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Rep. Van Orden gets bipartisan scolding after he cursed at teen Senate pages

Derrick Van Orden speaks in Waukesha, Wis., on Aug. 5, 2022. The Republican congressman has refused to apologize for his outburst in Washington this week — insisting that he was protecting the integrity of the Capitol Rotunda.
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Derrick Van Orden speaks in Waukesha, Wis., on Aug. 5, 2022. The Republican congressman has refused to apologize for his outburst in Washington this week — insisting that he was protecting the integrity of the Capitol Rotunda.

Rep. Derrick Van Orden, a freshman Republican from Wisconsin, said he was enraged after witnessing a group of high school-age Senate pages "defiling" the Capitol and treating the building like a "frat house common room."

What were the teenagers exactly doing? Briefly lying on the floor to snap photos of the historic Rotunda dome.

On Wednesday night, Senate pages, who help assist day-to-day operations at the Capitol, were touring the Capitol as part of their last week of service, Punchbowl News first reported. To capture a photo of the ceiling, some pages positioned themselves and their camera on the floor. That's when Van Orden walked in.

According to a transcript written by one of the pages and obtained by The Hill, Van Orden said, "Wake the f‑‑‑ up you little s‑‑‑‑" and "Get the f‑‑‑ out of here. You are defiling the space." He reportedly also called the teenagers "jackasses" and "lazy s----."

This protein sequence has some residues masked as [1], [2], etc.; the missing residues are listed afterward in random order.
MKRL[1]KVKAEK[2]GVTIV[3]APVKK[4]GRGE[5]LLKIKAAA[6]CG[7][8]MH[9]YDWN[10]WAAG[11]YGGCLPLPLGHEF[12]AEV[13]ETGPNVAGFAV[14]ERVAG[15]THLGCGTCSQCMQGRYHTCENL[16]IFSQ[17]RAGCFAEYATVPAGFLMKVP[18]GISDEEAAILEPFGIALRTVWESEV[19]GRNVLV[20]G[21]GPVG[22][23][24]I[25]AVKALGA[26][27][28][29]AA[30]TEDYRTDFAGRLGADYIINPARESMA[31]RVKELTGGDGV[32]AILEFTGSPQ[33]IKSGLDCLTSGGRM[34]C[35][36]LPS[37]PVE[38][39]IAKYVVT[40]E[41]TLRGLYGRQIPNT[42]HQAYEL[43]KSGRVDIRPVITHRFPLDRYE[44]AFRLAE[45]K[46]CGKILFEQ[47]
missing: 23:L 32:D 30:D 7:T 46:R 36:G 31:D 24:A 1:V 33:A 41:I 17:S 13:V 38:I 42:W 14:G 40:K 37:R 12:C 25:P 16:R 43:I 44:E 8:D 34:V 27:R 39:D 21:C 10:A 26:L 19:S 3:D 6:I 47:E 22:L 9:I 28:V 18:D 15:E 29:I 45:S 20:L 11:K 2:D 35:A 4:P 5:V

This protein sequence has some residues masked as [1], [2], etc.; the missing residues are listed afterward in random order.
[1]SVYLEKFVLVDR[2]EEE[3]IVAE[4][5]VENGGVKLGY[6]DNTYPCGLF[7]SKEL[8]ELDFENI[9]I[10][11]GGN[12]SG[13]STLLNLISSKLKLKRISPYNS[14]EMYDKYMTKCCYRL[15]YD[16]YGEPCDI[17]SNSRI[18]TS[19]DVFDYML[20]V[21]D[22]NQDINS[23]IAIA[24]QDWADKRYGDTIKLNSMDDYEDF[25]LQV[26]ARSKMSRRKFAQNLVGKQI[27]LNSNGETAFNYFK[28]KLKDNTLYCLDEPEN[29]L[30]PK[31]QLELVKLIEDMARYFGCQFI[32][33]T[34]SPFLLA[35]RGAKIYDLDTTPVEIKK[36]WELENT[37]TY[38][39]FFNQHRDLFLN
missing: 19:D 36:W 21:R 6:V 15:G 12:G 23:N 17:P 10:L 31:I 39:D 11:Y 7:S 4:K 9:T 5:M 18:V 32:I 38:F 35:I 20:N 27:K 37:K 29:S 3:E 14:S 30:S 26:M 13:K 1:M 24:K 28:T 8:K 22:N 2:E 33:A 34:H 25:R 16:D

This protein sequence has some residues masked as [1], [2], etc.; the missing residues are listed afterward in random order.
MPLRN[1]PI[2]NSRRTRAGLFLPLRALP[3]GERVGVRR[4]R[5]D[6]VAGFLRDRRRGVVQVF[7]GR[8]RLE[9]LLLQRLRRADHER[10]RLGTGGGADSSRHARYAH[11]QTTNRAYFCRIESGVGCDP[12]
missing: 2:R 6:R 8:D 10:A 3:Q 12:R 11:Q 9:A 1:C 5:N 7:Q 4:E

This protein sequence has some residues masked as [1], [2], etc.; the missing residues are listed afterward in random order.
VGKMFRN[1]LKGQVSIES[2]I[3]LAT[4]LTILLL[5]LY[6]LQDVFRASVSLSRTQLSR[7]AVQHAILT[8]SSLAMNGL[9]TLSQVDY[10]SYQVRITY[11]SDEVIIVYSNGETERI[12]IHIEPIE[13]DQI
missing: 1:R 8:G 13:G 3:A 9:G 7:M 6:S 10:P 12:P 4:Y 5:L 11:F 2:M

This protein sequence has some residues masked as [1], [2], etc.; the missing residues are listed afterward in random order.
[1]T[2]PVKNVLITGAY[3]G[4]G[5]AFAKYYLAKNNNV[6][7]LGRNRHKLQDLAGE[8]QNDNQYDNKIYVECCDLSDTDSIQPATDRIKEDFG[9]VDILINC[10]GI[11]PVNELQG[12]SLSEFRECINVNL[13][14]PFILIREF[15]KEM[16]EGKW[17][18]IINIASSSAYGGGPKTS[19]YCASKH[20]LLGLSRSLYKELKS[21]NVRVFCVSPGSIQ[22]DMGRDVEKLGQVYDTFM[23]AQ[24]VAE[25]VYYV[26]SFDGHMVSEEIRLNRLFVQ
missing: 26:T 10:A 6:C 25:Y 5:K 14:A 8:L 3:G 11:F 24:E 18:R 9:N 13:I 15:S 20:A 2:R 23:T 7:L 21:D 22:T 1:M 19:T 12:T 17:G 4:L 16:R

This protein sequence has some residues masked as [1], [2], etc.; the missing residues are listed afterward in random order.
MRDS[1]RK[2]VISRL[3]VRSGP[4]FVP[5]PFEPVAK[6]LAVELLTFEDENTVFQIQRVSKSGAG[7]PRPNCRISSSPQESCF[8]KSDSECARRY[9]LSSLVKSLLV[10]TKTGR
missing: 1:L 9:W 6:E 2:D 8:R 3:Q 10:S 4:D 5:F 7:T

Since the incident, the congressman has refused to apologize for his outburst — insisting that he was protecting the integrity of the Capitol Rotunda.

"I have long said our nation's Capitol is a symbol of the sacrifice our servicemen and women have made for this country and should never be treated like a frat house common room," Van Orden said in a statement.

Maddy Pritzl, a former Senate page, defended the teenagers and clarified that it was a years-long tradition.

Senior members of Congress say the freshman needs a lesson on manners

Senate Majority Leader Chuck Schumer, D-N.Y., said he was disturbed by Van Orden's behavior and his lack of remorse.

"I understand that late last night a member of the House majority thought it appropriate to curse at some of these young people," Schumer said Thursday on the Senate floor. "I was shocked when I heard about it. I am further shocked at his refusal to apologize."

Senate Minority Leader Mitch McConnell, R-Ky., agreed with Schumer, adding "everybody on this side of the aisle feels exactly the same way." Both Schumer and McConnell also took time to thank the Senate pages.

House Speaker Kevin McCarthy, R-Calif., told reportersFriday that the incident was possibly a "misunderstanding" — adding that he planned to call Van Orden later that day. McCarthy's team did not immediately respond to NPR's request for an update on Saturday.

Meanwhile, Rep. Chip Roy, a Republican from Texas, poked fun at Van Orden's outburst by imitating the position that the Senate pages reportedly were rebuked for.

Van Orden is known for having a short fuse. In 2021, while running for office, he was accused of threatening a 17-year-old Wisconsin library staffer over a display of children's books in honor of Pride Month, the Associated Press reported.

Copyright 2023 NPR. To see more, visit https://www.npr.org.

Juliana Kim
Juliana Kim is a weekend reporter for Digital News, where she adds context to the news of the day and brings her enterprise skills to NPR's signature journalism.
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